Late Night Open Thread: Back to the ’60s Future!

Couriers
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Jelani Cobb, in the New Yorker:

Last summer, the A.C.L.U. issued a report highlighting the ways in which Trump’s proposals on a number of issues would violate the Bill of Rights. After his victory, the A.C.L.U.’s home page featured an image of him with the caption “See You in Court.” In November, Trump tweeted that he would have won the popular vote but for millions of illegal ballots cast. This was not just a window into the conspiratorial and fantasist mind-set of the President-elect but a looming threat to voting rights. Ten days after the election, the N.A.A.C.P. Legal Defense Fund released a statement opposing the nomination of Senator Jeff Sessions, of Alabama, as Attorney General, based on his record of hostility to voting rights and on the fact that he’d once brought unsubstantiated charges of voter fraud against civil-rights activists. But, with a Republican majority that has mostly shown compliance with Trump, despite his contempt for the norms of democracy, the fear is that he will achieve much of what he wants. Even if he accomplishes only half, the landscape of American politics and policy will be radically altered. This prospect has recalled another phenomenon of the nineteen-sixties: the conviction that “democracy is in the streets.”…

In that context, the waves of protests in Portland, Los Angeles, Oakland, New York, Chicago, and Washington, D.C., in the days after the election look less like spontaneous outrage and more like a preview of what the next four years may hold. Unlike the specific protests that emerged during the Obama Administration, the post-election demonstrations have been directed at the general state of American democracy. Two hundred thousand women are expected to assemble in front of the Capitol, on January 21st, the day after the Inauguration, for the Women’s March on Washington. Born of one woman’s invitation to forty friends, the event is meant as a rejoinder to the fact that a candidate with a troubling history regarding women’s rights—one who actually bragged about committing sexual assault—has made it to the White House.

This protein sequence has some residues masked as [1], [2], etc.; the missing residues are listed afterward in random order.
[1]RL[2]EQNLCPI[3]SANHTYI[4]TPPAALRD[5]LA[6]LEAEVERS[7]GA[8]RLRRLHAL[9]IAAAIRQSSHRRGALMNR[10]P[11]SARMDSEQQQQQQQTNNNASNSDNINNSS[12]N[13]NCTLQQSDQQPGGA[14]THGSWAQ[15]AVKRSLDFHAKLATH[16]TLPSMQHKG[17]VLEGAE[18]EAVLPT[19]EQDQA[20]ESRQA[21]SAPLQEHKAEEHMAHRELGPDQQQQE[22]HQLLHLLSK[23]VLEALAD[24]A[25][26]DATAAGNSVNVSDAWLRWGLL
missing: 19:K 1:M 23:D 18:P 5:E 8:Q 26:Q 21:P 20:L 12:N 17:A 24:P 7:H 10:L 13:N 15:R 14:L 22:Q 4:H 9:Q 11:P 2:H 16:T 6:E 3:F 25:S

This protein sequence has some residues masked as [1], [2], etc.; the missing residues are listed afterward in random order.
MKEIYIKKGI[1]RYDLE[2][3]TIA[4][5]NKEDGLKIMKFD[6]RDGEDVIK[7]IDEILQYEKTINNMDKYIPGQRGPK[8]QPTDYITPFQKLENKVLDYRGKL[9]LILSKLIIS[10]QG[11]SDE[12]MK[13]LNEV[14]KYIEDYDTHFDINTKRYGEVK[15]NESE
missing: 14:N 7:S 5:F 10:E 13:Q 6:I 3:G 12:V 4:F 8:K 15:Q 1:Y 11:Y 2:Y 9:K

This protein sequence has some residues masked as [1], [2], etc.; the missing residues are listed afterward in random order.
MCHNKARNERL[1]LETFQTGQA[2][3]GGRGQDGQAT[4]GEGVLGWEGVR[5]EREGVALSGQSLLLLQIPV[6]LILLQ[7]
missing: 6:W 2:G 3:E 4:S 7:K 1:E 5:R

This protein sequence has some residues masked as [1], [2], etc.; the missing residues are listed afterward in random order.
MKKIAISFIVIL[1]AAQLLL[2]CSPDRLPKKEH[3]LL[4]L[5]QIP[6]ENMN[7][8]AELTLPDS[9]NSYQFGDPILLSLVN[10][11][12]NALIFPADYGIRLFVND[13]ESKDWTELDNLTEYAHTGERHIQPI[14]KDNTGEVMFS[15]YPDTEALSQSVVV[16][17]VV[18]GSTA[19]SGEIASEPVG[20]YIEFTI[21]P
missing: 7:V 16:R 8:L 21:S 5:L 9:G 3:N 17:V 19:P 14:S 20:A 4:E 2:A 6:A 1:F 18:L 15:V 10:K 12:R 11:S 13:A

The first Inauguration of George W. Bush, in 2001, saw mass protests driven by the sentiment that the election had been stolen. The protests that greet Trump will, in all probability, exceed them: some twenty other groups have also applied for march permits. Given his history with African-Americans, Muslims, Latinos, immigrants, unionized labor, environmentalists, and people with disabilities, it is not hard to imagine that there will be many more to come. The Congress is unlikely to check the new President, but democracy may thrive in the states, the courts, the next elections, and, lest the lessons of the sixties be forgotten, the streets.

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30 replies
  1. 1
    Raoul says:

    As I’ve said more than once in the past few weeks, we had honest to god riots pretty regularly in this country for quite a while. No reason that isn’t coming back, when people figure out that Rump and his pals are ripping everyone off, suck at their jobs, and that the whole shebang of them in his entourage hate average joes far more than the dred ‘elites’ who used to actually run a decent little gov’t for the people.

    We’ll see if nightly reports of deaths, burning police cars, trashed business, etc, have an impact. Part of the unknown is how much our hyper-militarized police can tamp down the riots.